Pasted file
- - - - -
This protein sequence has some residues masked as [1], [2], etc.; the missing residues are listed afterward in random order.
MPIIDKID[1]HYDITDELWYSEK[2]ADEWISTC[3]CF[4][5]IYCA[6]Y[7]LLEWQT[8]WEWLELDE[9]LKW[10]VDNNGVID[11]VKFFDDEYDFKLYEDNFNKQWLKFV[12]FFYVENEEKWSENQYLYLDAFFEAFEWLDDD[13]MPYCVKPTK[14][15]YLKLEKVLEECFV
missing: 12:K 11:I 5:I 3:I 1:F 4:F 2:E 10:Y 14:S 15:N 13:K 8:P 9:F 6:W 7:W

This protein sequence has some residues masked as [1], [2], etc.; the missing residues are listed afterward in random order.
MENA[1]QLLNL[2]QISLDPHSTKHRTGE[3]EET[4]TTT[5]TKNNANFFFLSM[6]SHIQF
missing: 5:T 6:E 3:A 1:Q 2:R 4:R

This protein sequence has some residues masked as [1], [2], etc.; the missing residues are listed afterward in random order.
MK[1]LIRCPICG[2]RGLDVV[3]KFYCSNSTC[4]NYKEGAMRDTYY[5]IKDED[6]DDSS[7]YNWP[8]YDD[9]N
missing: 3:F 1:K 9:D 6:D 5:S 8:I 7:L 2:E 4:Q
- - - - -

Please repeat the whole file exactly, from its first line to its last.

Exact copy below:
This protein sequence has some residues masked as [1], [2], etc.; the missing residues are listed afterward in random order.
MPIIDKID[1]HYDITDELWYSEK[2]ADEWISTC[3]CF[4][5]IYCA[6]Y[7]LLEWQT[8]WEWLELDE[9]LKW[10]VDNNGVID[11]VKFFDDEYDFKLYEDNFNKQWLKFV[12]FFYVENEEKWSENQYLYLDAFFEAFEWLDDD[13]MPYCVKPTK[14][15]YLKLEKVLEECFV
missing: 12:K 11:I 5:I 3:I 1:F 4:F 2:E 10:Y 14:S 15:N 13:K 8:P 9:F 6:W 7:W

This protein sequence has some residues masked as [1], [2], etc.; the missing residues are listed afterward in random order.
MENA[1]QLLNL[2]QISLDPHSTKHRTGE[3]EET[4]TTT[5]TKNNANFFFLSM[6]SHIQF
missing: 5:T 6:E 3:A 1:Q 2:R 4:R

This protein sequence has some residues masked as [1], [2], etc.; the missing residues are listed afterward in random order.
MK[1]LIRCPICG[2]RGLDVV[3]KFYCSNSTC[4]NYKEGAMRDTYY[5]IKDED[6]DDSS[7]YNWP[8]YDD[9]N
missing: 3:F 1:K 9:D 6:D 5:S 8:I 7:L 2:E 4:Q